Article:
Courtney Tew November 30 2023

Managing festive burnout

As we head into December and the festive season draws nearer, you may notice the supermarkets blasting Wham, or your neighbour’s decked out houses (is it just me, or is it getting earlier and earlier nowadays). For some people, it’s their favourite time of year full of celebrations – but for others, Christmas can feel extremely stressful. During this time demands at both work and home can be at a sky-high, whether it’s financial stress, navigating difficult family situations, looming work deadlines, or feeling burnt out from the past year.

From someone who has worked in the retail sector for many Christmases… I know all too well of the pressure to hit every target, work overtime to afford the presents, make time to see family and friends, and cook a great huge feast, all whilst having a great big smile on my face. The to-do list can feel never-ending… whether it’s keeping everybody happy and festive, or wrapping what seems like the millionth pair of socks. Navigating stress at home and work can feel exhausting and the threat of burnout can leave you feeling completely wrung out.

Thankfully, my memories of customer fistfights over heavily discounted vest tops whilst I nurse a Boxing Day hangover, now remain firmly in the rear-view mirror. After many Christmases with dread of what’s to come, stress of being the perfect employee, and complete burnout from not having a moment’s rest… I am paving my way to the first Christmas prioritising my mindset - and enjoying a Yorkshire pudding or three. This year (my first with a healthy amount of holiday either side of the festivities) I will be trying to keep active because I know that helps me feel better mentally, I will be utilising my time off with rest, and I will make sure to reach out to friends, family and colleagues who may be feeling the pressure this time of year.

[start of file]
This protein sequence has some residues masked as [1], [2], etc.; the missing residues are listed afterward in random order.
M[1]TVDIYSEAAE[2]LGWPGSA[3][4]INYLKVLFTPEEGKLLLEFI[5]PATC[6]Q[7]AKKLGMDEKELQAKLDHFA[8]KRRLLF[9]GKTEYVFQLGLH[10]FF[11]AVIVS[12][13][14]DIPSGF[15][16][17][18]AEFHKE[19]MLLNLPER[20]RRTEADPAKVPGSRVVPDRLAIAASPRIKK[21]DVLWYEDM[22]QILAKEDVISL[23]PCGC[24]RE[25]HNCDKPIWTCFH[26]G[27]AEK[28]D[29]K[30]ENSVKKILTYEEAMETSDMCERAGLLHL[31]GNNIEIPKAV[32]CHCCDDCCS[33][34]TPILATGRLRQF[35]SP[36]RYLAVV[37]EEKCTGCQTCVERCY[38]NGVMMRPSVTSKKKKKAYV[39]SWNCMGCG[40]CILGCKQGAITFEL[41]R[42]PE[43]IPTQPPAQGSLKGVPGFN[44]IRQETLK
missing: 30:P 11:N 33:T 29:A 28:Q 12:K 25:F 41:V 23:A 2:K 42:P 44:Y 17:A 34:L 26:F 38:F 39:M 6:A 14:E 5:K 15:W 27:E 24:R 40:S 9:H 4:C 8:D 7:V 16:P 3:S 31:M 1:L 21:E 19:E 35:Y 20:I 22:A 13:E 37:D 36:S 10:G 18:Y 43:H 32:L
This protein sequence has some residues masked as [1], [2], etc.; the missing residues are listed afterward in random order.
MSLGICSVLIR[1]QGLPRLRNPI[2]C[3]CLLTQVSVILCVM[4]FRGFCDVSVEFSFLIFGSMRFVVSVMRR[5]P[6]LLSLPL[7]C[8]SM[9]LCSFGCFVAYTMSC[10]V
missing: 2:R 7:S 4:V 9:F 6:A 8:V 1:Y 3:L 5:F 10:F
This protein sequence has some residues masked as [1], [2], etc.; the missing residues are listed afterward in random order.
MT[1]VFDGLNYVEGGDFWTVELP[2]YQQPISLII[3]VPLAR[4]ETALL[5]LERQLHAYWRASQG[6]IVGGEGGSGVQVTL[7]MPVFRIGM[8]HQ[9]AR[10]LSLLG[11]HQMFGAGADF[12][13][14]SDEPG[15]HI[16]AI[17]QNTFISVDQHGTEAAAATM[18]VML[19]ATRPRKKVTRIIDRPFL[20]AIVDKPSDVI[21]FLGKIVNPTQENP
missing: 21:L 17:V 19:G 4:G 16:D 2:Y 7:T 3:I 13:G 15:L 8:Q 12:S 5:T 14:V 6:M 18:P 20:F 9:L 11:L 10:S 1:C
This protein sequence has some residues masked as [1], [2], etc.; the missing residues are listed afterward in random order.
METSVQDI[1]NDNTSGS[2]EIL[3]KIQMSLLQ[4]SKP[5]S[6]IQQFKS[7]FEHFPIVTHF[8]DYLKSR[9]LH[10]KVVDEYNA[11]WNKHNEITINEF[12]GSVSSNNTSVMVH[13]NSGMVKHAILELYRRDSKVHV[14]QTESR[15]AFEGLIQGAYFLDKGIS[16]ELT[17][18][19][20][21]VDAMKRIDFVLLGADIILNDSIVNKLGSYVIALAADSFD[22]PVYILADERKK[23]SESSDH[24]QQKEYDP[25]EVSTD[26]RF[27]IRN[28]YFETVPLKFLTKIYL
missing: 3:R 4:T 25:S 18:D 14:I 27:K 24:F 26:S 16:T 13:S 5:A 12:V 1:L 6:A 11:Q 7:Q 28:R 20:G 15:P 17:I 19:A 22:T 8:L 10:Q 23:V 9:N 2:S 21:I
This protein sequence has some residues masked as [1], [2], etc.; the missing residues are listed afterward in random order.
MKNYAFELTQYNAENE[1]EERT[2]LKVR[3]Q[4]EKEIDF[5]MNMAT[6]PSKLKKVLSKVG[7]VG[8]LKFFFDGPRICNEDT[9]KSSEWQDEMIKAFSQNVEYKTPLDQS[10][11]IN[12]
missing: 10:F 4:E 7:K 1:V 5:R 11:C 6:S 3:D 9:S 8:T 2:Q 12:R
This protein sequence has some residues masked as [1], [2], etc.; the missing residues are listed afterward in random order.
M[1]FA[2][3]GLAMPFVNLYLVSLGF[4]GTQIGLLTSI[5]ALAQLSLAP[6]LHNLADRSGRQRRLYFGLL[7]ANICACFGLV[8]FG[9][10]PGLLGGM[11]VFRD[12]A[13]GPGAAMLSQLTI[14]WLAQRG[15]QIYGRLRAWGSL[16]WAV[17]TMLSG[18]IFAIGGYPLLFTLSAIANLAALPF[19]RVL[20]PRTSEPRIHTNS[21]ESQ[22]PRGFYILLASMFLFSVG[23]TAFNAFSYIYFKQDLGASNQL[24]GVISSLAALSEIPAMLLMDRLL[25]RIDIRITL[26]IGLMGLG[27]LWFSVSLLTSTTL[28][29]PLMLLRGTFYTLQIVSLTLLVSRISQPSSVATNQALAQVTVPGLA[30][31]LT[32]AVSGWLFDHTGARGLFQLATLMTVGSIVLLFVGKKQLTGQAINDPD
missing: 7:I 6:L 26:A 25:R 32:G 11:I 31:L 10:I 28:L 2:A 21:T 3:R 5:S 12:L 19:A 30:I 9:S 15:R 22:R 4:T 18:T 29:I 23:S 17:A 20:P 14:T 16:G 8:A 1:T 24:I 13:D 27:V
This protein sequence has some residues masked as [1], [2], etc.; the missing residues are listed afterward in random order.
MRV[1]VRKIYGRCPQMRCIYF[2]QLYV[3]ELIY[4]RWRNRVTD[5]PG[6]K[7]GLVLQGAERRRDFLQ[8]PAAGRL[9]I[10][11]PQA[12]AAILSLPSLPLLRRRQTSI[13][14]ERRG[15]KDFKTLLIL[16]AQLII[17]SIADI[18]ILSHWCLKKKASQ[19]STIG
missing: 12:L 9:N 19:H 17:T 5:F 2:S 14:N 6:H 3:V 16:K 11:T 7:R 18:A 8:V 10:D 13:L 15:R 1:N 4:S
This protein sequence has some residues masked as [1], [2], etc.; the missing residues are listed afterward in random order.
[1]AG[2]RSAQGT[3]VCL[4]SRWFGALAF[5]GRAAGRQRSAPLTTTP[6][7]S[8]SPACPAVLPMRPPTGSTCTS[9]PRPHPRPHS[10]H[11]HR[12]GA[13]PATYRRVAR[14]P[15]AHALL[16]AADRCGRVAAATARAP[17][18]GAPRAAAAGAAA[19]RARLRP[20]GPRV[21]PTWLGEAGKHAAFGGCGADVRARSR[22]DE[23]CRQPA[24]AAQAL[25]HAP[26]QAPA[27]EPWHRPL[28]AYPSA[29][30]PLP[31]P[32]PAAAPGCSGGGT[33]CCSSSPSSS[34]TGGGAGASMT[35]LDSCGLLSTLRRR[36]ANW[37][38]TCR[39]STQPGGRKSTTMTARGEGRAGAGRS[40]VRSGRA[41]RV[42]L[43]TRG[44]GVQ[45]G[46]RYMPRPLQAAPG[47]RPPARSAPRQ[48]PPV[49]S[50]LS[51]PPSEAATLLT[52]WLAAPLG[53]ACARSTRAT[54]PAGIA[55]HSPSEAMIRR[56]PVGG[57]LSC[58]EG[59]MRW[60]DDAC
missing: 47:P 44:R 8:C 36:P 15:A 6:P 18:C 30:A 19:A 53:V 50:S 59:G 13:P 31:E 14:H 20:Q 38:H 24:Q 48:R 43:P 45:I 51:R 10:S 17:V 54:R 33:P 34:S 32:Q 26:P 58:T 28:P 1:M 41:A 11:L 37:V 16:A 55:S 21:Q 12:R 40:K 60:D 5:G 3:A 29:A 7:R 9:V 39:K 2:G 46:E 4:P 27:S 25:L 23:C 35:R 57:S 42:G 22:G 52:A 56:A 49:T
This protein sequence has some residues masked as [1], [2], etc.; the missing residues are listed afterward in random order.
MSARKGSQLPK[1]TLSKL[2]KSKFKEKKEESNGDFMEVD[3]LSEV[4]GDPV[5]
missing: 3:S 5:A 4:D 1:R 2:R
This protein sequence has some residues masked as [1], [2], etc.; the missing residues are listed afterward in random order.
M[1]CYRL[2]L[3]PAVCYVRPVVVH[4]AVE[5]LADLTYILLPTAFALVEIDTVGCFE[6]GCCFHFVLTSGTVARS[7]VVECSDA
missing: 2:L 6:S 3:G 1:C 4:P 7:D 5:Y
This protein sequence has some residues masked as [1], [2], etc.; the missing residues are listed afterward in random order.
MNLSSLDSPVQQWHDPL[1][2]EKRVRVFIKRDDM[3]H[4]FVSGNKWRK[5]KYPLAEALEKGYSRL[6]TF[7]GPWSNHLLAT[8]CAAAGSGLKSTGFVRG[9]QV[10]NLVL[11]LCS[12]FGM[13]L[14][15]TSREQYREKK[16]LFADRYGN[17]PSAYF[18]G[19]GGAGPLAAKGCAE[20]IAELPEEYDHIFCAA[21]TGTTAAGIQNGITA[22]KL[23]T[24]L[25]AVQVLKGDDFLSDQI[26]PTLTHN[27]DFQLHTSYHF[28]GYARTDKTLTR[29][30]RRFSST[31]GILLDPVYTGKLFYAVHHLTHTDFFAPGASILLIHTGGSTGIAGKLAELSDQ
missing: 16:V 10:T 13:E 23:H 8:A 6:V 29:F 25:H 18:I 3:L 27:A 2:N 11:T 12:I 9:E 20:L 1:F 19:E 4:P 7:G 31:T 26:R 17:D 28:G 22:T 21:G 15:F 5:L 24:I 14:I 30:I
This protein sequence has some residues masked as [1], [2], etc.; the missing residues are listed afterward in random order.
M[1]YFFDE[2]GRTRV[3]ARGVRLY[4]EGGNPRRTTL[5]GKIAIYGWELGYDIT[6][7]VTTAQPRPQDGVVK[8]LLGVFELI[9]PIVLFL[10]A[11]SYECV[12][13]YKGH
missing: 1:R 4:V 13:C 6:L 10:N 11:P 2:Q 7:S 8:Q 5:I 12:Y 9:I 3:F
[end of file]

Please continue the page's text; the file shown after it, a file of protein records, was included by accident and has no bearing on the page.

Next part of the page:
In casual conversation, the words ‘burnout’ and ‘stress’ are often used interchangeably, but they don’t mean the same thing. Stress is too much – too much energy coming in, too much adrenaline, too many demands. Burnout is that feeling of not enough – feeling empty, exhausted, and just beyond caring.

During my time at University, my particular course meant that my degree would be graded on my third year work alone. That final year of my studies is a complete blur to me. I went through a couple months of high levels of stress, feeling like I was only functioning from the adrenaline of stress and fear of slowing down and being behind on my work. Then I would enter a couple months of complete burnout, I was exhausted. Waking up, moving, eating, sleeping – basic human functions felt impossible because I was mentally and physically drained. This stress and burnout cycle would just repeat throughout the year until I recognised that I needed to break that cycle and prioritise my wellbeing. Years later, as a person with a High Control Facet5 profile, I recognise that my need for control is a main factor of my stress levels. It’s actually only since becoming a mother that I’ve learnt to prioritise exactly what is and is not in my control to worry about. The parenthood journey that is so famously branded as stressful, was the biggest lesson for me of how little I can actually control. Once I let go of that need to control every external aspect, I began to relax, feel healthier, happier and less on edge. Taking a moment to think, before letting your body’s automatic reaction kicks in, allows you to categorise and rationalise the problem at hand, and whether the outcome is worthy of taking on additional mental load.